The richer our vocabulary is, the better people will be able to communicate with one another. Scientists have just managed to identify 27 emotions that all humans are going through in their lives. However, the society was aware of only six emotion varieties so far which heavily restricted the way people expressed themselves in front of the others.
Scientists Learned That Humans’ Emotions Are Not Always Pure Which Leads to Hybrid Sentiments
Researchers at UC Berkley managed to discover 27 and not just six different human emotional experiences. Not only that, but they created an interactive map to illustrate how each of them interacts with the others visually.
The limited range of sentiments people used to know consisted of happiness, sadness, anger, disgust, surprise, and fear. However, scientists concluded that nobody is feeling the purest form of these internal experiences all the time. At times they feel a less intense happiness or people can also mix their feelings and render romance, nostalgia, confusion, sexual desire, and others hybrid emotions.
The author of the paper is Alan Cowen who published his findings in the National Academy of Sciences together with his colleague Dacher Keltner. The two scientists gathered data by asking 800 participants to rank the intensity of their inner feelings after watching each of their 30 short videos.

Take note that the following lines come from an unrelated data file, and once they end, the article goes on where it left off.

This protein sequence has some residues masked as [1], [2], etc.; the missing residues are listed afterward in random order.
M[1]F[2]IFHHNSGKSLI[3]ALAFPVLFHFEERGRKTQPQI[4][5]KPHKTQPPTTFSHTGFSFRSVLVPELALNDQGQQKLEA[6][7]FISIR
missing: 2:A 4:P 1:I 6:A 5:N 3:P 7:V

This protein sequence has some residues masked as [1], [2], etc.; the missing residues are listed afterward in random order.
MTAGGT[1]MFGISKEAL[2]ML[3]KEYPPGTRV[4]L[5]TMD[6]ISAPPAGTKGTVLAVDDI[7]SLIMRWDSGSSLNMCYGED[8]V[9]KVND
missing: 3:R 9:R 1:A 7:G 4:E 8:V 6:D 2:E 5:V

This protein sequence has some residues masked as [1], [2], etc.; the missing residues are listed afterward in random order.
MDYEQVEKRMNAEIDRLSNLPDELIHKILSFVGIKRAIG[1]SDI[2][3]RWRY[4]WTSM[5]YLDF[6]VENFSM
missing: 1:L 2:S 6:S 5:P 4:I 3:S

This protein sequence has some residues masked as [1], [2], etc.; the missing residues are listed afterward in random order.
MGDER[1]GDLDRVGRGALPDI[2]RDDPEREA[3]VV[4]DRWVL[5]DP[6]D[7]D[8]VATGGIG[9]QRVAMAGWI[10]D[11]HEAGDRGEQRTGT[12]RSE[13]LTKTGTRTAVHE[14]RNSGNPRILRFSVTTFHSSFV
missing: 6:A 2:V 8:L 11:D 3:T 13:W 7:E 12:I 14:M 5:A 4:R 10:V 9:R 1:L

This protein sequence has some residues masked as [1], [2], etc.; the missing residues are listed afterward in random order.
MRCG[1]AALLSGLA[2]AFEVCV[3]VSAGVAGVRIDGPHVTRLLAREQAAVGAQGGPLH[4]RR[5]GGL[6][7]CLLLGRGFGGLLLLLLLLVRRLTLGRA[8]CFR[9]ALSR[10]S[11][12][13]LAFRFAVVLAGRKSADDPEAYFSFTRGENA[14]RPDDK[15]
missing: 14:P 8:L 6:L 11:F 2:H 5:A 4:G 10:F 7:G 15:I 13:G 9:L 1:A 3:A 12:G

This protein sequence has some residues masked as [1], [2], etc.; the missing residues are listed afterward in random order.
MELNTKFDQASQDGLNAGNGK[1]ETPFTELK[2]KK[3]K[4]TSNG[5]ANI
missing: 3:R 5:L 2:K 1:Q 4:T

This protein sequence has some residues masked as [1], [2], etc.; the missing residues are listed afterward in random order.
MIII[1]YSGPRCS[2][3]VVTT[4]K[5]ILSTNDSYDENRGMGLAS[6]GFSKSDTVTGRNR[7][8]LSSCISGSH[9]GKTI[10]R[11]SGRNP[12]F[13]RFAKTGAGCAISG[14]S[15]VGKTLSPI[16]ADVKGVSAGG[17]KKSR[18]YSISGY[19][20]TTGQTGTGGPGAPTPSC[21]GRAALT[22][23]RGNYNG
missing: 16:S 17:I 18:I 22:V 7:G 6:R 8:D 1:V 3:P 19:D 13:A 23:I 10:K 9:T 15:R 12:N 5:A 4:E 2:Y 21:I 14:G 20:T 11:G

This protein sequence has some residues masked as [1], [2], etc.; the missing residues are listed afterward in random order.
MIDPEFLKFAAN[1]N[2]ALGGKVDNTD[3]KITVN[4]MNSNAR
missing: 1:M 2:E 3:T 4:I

‘We wanted to shed light on the full palette of emotions that color our inner world.’
In total, the study collected 2,185 short silent clips. Each of them sends a certain powerful emotion by resorting to scenes such as babies, proposals, births, weddings, risky stunts, natural calamities, sexual acts, awkward moments, and others. The result is a list of 27 standalone emotion varieties.
The new sentiments are: amusement, anger, anxiety, awe, awkwardness, boredom, calmness, confusion, contempt, craving, disappointment, disgust, empathic pain, entrancement, envy, excitement, fear, guilt, horror, interest, joy, nostalgia, pride, relief, romance, sadness, satisfaction, sexual desire, surprise, sympathy, and triumph.
The Scientific Experiment Attested that the Majority of Participants Felt Similar Emotion Varieties under Same Visual Stimuli
On top of that, researchers tested with another group the existence of all these inner events. They asked to link each video to one of the 27 newly discovered emotions. The majority managed to connect the same one to the afferent clip.
The third group was asked to describe the intensity of each of the sentiments the videos transmitted and use a dichotomy such as positive versus negative. All three groups proved that the majority of participants were going through similar emotional experiences.
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